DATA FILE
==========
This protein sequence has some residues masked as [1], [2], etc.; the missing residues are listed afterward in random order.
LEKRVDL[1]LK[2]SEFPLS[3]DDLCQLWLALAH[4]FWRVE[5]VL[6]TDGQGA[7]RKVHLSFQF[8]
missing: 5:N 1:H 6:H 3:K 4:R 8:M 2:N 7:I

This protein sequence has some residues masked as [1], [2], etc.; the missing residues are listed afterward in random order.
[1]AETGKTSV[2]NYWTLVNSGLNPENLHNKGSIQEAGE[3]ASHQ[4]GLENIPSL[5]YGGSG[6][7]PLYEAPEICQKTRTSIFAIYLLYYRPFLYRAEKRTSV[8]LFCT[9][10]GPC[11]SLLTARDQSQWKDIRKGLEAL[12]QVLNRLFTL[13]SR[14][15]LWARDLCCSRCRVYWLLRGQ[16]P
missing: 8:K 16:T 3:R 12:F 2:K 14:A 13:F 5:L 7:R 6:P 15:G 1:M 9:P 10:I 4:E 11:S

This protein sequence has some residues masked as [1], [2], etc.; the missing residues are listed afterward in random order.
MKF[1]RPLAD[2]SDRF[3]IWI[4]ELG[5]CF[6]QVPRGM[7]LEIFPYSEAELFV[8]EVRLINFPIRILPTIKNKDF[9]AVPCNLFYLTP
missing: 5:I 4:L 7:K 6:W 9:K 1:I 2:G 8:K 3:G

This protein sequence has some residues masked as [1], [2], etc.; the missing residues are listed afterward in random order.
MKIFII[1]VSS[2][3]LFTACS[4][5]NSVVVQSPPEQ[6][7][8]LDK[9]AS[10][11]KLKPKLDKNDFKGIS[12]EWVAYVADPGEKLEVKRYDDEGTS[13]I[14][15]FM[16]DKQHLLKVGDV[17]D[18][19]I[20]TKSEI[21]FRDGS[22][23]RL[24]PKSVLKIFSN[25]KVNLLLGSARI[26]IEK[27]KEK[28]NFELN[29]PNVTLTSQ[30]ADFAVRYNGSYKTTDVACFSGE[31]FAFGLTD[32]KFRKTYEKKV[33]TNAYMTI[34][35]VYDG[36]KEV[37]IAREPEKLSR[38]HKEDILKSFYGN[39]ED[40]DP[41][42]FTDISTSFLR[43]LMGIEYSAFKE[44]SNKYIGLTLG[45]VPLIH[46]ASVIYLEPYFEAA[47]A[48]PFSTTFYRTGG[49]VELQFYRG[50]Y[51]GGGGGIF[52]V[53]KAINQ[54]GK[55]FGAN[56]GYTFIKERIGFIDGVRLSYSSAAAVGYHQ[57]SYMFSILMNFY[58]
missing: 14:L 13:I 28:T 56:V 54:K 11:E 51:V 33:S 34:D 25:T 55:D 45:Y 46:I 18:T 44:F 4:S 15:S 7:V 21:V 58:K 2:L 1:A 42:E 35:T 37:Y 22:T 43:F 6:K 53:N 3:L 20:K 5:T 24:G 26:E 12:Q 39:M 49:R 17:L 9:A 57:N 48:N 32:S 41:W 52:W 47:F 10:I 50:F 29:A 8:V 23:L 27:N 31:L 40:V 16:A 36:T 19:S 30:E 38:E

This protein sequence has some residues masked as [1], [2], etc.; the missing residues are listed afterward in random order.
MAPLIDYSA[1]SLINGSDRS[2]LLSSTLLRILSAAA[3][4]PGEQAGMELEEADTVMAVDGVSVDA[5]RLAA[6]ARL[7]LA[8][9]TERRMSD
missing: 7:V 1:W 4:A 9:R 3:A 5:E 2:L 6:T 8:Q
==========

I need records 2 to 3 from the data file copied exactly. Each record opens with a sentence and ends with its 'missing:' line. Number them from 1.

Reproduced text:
This protein sequence has some residues masked as [1], [2], etc.; the missing residues are listed afterward in random order.
[1]AETGKTSV[2]NYWTLVNSGLNPENLHNKGSIQEAGE[3]ASHQ[4]GLENIPSL[5]YGGSG[6][7]PLYEAPEICQKTRTSIFAIYLLYYRPFLYRAEKRTSV[8]LFCT[9][10]GPC[11]SLLTARDQSQWKDIRKGLEAL[12]QVLNRLFTL[13]SR[14][15]LWARDLCCSRCRVYWLLRGQ[16]P
missing: 8:K 16:T 3:R 12:F 2:K 14:A 13:F 5:L 7:R 6:P 15:G 1:M 9:P 10:I 4:E 11:S

This protein sequence has some residues masked as [1], [2], etc.; the missing residues are listed afterward in random order.
MKF[1]RPLAD[2]SDRF[3]IWI[4]ELG[5]CF[6]QVPRGM[7]LEIFPYSEAELFV[8]EVRLINFPIRILPTIKNKDF[9]AVPCNLFYLTP
missing: 5:I 4:L 7:K 6:W 9:K 1:I 2:G 8:K 3:G